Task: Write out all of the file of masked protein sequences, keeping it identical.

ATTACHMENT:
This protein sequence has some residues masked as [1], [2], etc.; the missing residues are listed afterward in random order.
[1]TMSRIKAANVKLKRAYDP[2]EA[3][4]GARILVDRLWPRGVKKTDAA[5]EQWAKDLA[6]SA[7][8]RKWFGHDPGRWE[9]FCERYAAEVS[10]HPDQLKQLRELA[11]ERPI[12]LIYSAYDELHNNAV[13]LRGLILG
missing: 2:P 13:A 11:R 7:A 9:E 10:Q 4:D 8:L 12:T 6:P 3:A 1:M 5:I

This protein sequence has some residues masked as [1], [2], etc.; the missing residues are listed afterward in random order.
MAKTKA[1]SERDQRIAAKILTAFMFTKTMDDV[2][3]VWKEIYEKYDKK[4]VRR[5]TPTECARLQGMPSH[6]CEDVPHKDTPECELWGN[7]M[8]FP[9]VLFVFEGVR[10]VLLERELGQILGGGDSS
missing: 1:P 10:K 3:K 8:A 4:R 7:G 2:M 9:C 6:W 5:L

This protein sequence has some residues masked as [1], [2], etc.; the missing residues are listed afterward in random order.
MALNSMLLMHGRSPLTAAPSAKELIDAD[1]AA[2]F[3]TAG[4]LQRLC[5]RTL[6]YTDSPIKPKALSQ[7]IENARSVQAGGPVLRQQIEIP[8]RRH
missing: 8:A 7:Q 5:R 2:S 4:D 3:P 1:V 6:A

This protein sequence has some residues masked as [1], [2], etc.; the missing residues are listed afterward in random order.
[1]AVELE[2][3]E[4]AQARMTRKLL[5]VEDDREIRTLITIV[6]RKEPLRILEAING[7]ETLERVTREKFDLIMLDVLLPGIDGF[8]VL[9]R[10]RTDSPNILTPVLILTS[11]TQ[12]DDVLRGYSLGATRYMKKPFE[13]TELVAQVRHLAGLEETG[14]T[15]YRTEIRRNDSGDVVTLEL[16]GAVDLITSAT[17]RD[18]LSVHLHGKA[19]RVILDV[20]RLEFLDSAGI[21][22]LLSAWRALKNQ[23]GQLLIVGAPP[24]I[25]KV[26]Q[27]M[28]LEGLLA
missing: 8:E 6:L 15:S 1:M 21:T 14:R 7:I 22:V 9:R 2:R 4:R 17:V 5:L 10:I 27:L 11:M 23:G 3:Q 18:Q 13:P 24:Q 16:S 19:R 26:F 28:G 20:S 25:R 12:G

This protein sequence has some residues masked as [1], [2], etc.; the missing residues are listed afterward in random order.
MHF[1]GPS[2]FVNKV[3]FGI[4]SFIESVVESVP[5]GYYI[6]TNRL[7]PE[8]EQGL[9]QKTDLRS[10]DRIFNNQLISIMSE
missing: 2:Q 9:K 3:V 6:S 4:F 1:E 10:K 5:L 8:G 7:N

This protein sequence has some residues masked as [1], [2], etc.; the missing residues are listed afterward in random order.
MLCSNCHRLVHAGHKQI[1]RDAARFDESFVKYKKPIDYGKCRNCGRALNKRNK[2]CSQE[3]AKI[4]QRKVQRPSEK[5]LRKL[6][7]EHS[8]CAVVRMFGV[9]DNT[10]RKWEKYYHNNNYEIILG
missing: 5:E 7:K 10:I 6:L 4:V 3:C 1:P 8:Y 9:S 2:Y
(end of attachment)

This protein sequence has some residues masked as [1], [2], etc.; the missing residues are listed afterward in random order.
[1]TMSRIKAANVKLKRAYDP[2]EA[3][4]GARILVDRLWPRGVKKTDAA[5]EQWAKDLA[6]SA[7][8]RKWFGHDPGRWE[9]FCERYAAEVS[10]HPDQLKQLRELA[11]ERPI[12]LIYSAYDELHNNAV[13]LRGLILG
missing: 2:P 13:A 11:R 7:A 9:E 10:Q 4:D 8:L 12:T 6:P 3:A 1:M 5:I

This protein sequence has some residues masked as [1], [2], etc.; the missing residues are listed afterward in random order.
MAKTKA[1]SERDQRIAAKILTAFMFTKTMDDV[2][3]VWKEIYEKYDKK[4]VRR[5]TPTECARLQGMPSH[6]CEDVPHKDTPECELWGN[7]M[8]FP[9]VLFVFEGVR[10]VLLERELGQILGGGDSS
missing: 1:P 10:K 3:K 8:A 4:R 7:G 2:M 9:C 6:W 5:L

This protein sequence has some residues masked as [1], [2], etc.; the missing residues are listed afterward in random order.
MALNSMLLMHGRSPLTAAPSAKELIDAD[1]AA[2]F[3]TAG[4]LQRLC[5]RTL[6]YTDSPIKPKALSQ[7]IENARSVQAGGPVLRQQIEIP[8]RRH
missing: 8:A 7:Q 5:R 2:S 4:D 3:P 1:V 6:A

This protein sequence has some residues masked as [1], [2], etc.; the missing residues are listed afterward in random order.
[1]AVELE[2][3]E[4]AQARMTRKLL[5]VEDDREIRTLITIV[6]RKEPLRILEAING[7]ETLERVTREKFDLIMLDVLLPGIDGF[8]VL[9]R[10]RTDSPNILTPVLILTS[11]TQ[12]DDVLRGYSLGATRYMKKPFE[13]TELVAQVRHLAGLEETG[14]T[15]YRTEIRRNDSGDVVTLEL[16]GAVDLITSAT[17]RD[18]LSVHLHGKA[19]RVILDV[20]RLEFLDSAGI[21][22]LLSAWRALKNQ[23]GQLLIVGAPP[24]I[25]KV[26]Q[27]M[28]LEGLLA
missing: 8:E 6:L 15:S 1:M 21:T 14:R 7:I 22:V 9:R 2:R 4:R 17:V 5:L 10:I 27:L 11:M 23:G 3:Q 18:Q 13:P 24:Q 16:S 19:R 26:F 28:G 20:S 25:R 12:G

This protein sequence has some residues masked as [1], [2], etc.; the missing residues are listed afterward in random order.
MHF[1]GPS[2]FVNKV[3]FGI[4]SFIESVVESVP[5]GYYI[6]TNRL[7]PE[8]EQGL[9]QKTDLRS[10]DRIFNNQLISIMSE
missing: 2:Q 9:K 3:V 6:S 4:F 1:E 10:K 5:L 8:G 7:N

This protein sequence has some residues masked as [1], [2], etc.; the missing residues are listed afterward in random order.
MLCSNCHRLVHAGHKQI[1]RDAARFDESFVKYKKPIDYGKCRNCGRALNKRNK[2]CSQE[3]AKI[4]QRKVQRPSEK[5]LRKL[6][7]EHS[8]CAVVRMFGV[9]DNT[10]RKWEKYYHNNNYEIILG
missing: 5:E 7:K 10:I 6:L 4:V 3:C 1:P 8:Y 9:S 2:Y